This is a dumping grounds for my thoughts while riddled with insomnia, general boredom, and whatever the hell else Tumblr is used for. (Posted material may be occasionally NSFW.)

"You're just jealous because I act stupid in public and people still talk to me."

Harry Potter, Starkid, so much Darren Criss your head might explode, Glee, baking, Mika, The Office, SNL, Misfits, Sherlock, Disney, puppies, assorted childhood memories, gratuitous pictures of food, some text posts but those are a few and far between and usually depressing and/or hilarious.

I've also got a more devoted Glee blog over here since it was sort of taking over this one.

My ask box is always open, and feel free to submit anything you think I'd enjoy.

April 23rd
1:18 PM
Via
1:14 PM
Via

retrotrash:

CAN I SCREAM THIS FROM THE ROOFTOPS

tamorapierce:

sully-s:

A mermaid 

Because they don’t always have to be whitewhitewhite.

tamorapierce:

sully-s:

A mermaid 

Because they don’t always have to be whitewhitewhite.

12:45 PM
Via
  • Jesus: Make sure nobody is poor
  • Everyone:
  • Jesus:
  • Everyone: So like industrial capitalism?

inabasket:

cool it comes with a free refill 

12:27 PM
Via

Sebastian Stan at Jane Eyre New York Premiere  3/9/2011

optimistfeminist:

madblackgirl:

frantzfandom:

where did this myth of the teenage temptress who lies about their age to seduce the older man come from?

grown men who dont want to take responsibility for their actions and like to place the blame on the most relevant easy target probably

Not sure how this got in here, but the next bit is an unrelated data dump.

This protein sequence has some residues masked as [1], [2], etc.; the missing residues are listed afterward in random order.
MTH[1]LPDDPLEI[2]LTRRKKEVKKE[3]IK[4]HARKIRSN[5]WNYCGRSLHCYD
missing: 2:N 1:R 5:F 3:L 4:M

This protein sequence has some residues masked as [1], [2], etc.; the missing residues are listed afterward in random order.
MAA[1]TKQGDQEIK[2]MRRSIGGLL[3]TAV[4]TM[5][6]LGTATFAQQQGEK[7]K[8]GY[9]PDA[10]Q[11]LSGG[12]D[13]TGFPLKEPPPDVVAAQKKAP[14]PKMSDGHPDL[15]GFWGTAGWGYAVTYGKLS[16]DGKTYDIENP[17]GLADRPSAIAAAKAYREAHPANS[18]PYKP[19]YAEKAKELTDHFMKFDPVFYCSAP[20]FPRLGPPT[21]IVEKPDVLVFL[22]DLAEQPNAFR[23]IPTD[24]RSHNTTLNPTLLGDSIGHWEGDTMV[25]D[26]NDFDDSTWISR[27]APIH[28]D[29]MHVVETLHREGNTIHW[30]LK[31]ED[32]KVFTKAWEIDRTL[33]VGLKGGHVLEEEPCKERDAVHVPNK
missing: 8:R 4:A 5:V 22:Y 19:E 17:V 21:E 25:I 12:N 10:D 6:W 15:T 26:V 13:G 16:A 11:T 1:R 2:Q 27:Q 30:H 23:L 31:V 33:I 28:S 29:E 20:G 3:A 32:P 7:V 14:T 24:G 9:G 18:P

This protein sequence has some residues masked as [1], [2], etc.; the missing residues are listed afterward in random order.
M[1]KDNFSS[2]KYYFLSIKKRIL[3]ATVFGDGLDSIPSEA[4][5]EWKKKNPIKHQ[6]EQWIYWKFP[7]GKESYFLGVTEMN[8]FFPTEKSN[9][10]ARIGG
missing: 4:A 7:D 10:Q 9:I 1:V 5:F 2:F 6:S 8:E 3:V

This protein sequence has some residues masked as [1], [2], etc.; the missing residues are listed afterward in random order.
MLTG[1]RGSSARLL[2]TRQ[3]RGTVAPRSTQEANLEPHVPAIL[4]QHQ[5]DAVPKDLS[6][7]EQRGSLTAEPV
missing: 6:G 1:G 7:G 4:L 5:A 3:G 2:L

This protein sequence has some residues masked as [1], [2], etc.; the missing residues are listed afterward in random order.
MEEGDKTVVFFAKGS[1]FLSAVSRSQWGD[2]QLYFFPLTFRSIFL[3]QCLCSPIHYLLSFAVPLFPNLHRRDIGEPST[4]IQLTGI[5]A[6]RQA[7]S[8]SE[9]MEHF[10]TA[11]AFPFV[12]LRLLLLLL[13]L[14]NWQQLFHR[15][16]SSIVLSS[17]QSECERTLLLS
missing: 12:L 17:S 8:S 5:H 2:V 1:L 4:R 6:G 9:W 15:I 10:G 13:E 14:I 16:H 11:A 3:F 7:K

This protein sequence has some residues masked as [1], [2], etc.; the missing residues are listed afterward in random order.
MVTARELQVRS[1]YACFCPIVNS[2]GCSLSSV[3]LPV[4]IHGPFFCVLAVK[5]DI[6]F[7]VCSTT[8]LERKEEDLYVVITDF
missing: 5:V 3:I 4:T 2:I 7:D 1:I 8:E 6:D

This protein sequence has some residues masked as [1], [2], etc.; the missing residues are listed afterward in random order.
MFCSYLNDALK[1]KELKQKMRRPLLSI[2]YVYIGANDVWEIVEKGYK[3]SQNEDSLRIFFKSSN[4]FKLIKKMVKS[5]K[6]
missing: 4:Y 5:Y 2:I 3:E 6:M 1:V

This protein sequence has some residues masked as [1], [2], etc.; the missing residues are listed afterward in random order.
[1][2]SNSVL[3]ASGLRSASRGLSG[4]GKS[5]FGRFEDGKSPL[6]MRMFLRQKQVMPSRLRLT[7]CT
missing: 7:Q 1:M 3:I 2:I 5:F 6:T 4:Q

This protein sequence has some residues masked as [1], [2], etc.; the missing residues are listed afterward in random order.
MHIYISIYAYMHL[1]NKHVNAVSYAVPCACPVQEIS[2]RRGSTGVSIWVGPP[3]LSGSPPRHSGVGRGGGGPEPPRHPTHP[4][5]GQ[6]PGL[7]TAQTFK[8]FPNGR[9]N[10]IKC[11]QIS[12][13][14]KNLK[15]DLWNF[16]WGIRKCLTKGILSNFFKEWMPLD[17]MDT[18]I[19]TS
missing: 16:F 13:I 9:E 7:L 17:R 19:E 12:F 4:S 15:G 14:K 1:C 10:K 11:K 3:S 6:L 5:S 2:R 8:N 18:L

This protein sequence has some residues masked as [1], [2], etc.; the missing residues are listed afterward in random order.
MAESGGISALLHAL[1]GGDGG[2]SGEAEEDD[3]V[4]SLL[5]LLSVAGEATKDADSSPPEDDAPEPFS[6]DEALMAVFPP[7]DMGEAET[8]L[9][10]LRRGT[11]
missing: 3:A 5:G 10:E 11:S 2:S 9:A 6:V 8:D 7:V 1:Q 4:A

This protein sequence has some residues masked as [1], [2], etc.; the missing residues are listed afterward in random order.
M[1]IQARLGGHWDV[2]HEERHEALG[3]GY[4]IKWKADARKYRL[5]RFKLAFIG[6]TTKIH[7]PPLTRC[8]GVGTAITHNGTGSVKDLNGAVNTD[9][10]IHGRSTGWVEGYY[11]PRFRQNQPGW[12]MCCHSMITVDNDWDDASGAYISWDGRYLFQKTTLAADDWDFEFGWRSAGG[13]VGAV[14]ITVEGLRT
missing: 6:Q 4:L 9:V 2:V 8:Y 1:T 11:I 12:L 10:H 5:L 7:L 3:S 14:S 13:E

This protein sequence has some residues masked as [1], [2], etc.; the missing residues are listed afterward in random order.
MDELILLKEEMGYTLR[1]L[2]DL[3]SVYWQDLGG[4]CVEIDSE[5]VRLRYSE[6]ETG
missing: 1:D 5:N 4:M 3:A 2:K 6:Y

BOOM!

a message from Anonymous


What never fails to turn you on?

rocketracoon:

agent phil coulson hugging his binder to his chest like a lovesick highschooler

theongreyjoy:

“Broad City,” a new series starting on Wednesday on Comedy Central, is funny, and, like so many other shows on that channel, brazen about skewering the millennial generation as hapless 20-somethings with no ambition, talent or self-respect. These slackers happen to be women, as the show’s creators, Abbi Jacobson and Ilana Glazer, play comic versions of themselves. The show is as puerile and scatological as any male-centered series on Comedy Central, but oddly enough, it’s the self-degradation that gives it feminist cachet. As Sarah Silverman proved with her series on Comedy Central, “The Sarah Silverman Program,” which ran from 2007 to 2010, female characters are increasingly entitled to be as indolent, selfish and incompetent as male ones. That was not imaginable in earlier eras of television. The most successful sitcom heroines were plucky strivers, and the comedy lay in the pratfalls they took to achieve their goals — Lucy trying to break into show business on “I Love Lucy,” Mary Richards trying to mix love and career on “The Mary Tyler Moore Show,” or Murphy Brown trying to get her way on all things”